Although some people are capable of it, and God bless their devoted hearts, everyone else either strays or demonstrates no interest whatsoever. Perhaps it is time we level with ourselves and accept the situation for what it is; not everyone is hardwired for monogamy, regardless of whether they are male or female, and that does not make them a horrible person.
Now more than ever there are discussions taking place all over the globe about love and sexuality which challenge our understanding. We are now past the point of classifying people in only two boxes: heterosexual = good and homosexual = bad and faithful = good, unfaithful = bad. Just recently I sat in on a Skype session with a human rights lawyer from Jamaica who disclosed to a group of LGBTI activists that his husband was an Anglican priest. Despite what religious fanatics say about God’s wrath against gays, neither of them has been struck by lightning. In fact, their lives are flourishing. This got me thinking; what if we did not have people’s distorted interpretations of the bible dictating who and how we love? Would we be as obsessed with meeting and loving only the one?
Exclusivity in the modern world
What if a person is bi-sexual and committed to both a man and a woman? What if he is asexual but has emotional connections with multiple people? What more for the flirt or the one who has a sexual relationship with one person but an intense emotional connection with another? Does that make them bad people? Of course not. I am not saying monogamy is a bad thing. I just find it limiting given the diverse nature of intimate connections that exist between human beings.
My view is that individuals should be honest about who they are with themselves before they vow to commit to a single person simply because that is what is expected of them. If people are upfront about their preferences and desires with those they get involved with, it will definitely help curb the pandemic of heartbreaks that plague modern day relationships.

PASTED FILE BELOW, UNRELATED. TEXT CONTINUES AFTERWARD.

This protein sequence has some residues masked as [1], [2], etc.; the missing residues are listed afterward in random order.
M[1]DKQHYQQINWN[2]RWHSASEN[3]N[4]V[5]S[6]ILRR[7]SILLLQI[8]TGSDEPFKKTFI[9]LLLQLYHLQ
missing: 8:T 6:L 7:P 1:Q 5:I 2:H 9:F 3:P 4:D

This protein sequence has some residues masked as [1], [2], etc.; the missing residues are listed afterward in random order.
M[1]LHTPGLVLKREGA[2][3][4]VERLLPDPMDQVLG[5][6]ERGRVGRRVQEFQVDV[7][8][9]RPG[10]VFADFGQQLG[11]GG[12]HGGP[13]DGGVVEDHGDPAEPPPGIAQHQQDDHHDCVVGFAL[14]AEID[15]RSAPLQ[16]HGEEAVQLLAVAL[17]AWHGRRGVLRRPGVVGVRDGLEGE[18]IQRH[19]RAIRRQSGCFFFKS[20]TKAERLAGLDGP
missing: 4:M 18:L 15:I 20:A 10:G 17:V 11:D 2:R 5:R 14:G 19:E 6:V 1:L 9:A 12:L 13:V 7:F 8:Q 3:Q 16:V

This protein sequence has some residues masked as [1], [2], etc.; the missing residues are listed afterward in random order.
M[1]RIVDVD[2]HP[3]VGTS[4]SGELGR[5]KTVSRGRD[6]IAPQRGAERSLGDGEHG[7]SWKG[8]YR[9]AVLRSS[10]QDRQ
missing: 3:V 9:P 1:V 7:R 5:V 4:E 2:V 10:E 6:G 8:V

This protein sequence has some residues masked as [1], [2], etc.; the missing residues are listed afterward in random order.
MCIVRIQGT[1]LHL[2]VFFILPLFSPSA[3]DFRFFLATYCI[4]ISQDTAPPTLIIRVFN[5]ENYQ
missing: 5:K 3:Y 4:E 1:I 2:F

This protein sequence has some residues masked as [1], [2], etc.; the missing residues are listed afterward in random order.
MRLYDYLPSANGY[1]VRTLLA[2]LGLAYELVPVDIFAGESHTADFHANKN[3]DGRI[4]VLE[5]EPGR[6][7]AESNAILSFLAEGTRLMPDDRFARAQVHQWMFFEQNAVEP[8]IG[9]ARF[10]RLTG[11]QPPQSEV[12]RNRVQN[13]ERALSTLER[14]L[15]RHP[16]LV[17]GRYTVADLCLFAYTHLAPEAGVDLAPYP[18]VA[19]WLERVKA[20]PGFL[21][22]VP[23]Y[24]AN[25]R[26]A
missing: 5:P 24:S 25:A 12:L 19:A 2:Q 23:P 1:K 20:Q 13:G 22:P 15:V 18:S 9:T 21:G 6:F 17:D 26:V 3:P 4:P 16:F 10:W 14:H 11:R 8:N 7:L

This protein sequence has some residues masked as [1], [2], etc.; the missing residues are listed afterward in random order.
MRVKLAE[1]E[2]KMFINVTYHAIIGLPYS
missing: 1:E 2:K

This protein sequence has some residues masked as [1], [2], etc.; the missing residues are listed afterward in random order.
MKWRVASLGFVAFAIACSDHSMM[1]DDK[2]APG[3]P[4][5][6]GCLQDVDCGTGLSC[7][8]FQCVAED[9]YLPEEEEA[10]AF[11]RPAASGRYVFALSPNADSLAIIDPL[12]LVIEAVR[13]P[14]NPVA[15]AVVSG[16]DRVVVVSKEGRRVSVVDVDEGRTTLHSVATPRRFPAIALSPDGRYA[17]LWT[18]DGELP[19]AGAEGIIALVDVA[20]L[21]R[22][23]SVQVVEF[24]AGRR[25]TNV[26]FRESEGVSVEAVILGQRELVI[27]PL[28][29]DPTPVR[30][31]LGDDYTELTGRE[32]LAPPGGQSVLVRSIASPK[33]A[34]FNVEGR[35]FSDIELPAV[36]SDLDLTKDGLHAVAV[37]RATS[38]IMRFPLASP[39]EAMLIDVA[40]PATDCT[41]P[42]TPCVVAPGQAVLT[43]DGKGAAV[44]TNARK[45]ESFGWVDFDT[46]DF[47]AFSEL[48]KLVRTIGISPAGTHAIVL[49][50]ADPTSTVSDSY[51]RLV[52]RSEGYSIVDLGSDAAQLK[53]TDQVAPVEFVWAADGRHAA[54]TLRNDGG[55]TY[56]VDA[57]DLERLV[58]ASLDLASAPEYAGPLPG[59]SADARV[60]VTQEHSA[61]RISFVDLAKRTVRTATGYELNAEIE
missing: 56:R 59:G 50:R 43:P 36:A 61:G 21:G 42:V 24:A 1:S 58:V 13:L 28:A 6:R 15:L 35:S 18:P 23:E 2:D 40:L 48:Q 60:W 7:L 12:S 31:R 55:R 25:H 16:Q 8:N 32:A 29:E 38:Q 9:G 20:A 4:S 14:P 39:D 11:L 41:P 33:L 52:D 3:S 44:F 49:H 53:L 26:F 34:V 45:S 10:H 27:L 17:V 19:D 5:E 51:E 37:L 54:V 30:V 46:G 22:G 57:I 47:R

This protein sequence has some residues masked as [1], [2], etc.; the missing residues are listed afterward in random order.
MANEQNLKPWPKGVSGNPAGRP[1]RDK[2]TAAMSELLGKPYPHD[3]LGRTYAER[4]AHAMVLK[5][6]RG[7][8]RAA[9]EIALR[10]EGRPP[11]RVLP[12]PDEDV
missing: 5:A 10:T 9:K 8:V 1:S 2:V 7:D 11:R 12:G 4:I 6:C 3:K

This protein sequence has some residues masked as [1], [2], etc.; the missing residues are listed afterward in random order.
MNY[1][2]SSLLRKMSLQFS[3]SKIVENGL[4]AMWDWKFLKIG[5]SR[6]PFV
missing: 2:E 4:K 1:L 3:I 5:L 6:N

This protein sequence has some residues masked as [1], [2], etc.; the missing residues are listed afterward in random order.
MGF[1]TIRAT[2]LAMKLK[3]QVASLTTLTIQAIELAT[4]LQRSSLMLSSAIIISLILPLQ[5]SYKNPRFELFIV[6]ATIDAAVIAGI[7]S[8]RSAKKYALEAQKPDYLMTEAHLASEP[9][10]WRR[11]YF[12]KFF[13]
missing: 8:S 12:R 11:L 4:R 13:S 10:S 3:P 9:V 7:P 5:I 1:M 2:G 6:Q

Celebrity power couple Will and Jada Pinkett-Smith recently made headlines when Jada said: “I am not the kind of woman that believes a man is not going to be attracted to other women. I’m just not that girl. It is not realistic. And just because your man is attracted to another woman does not mean he doesn’t love you.” Even though they have never categorically denied it, the two have long been rumoured to be in an open marriage. An open relationship means that one or both partners are allowed to have relationships with other people outside their unit. Judging by the success of their relationship, is the notion really so far-fetched and obscene?
Without oversimplifying the issue; if you are in a trusting relationship and your partner does not neglect you or give you cause for doubt and insecurities, performs their responsibilities and practices safe sex, is it worth it to be consumed with suspicion and paranoia about their fidelity? What is the real obsession with wanting to have exclusive access to people’s love when love is such a magnificent and universal force? Maybe it comes down to the way we’re socialized. Even in kindergarten we’re told to hoard everything that’s “mine.”
If monogamy is for you and you are able to uphold it then good for you. But if it is not and you are genuinely capable of fulfilling more than one partner and operating honestly and truthfully then should you be prosecuted for it? I think not. Of course cheating is wrong and one of the reasons it happens is because people are forced to maintain a facade that appeals to society but neglects the individual’s innate needs. Our struggle is not whether monogamy is the end all-be-all of relationships; it has more to do with accepting the things that fall outside of what we have come to adopt as the norm.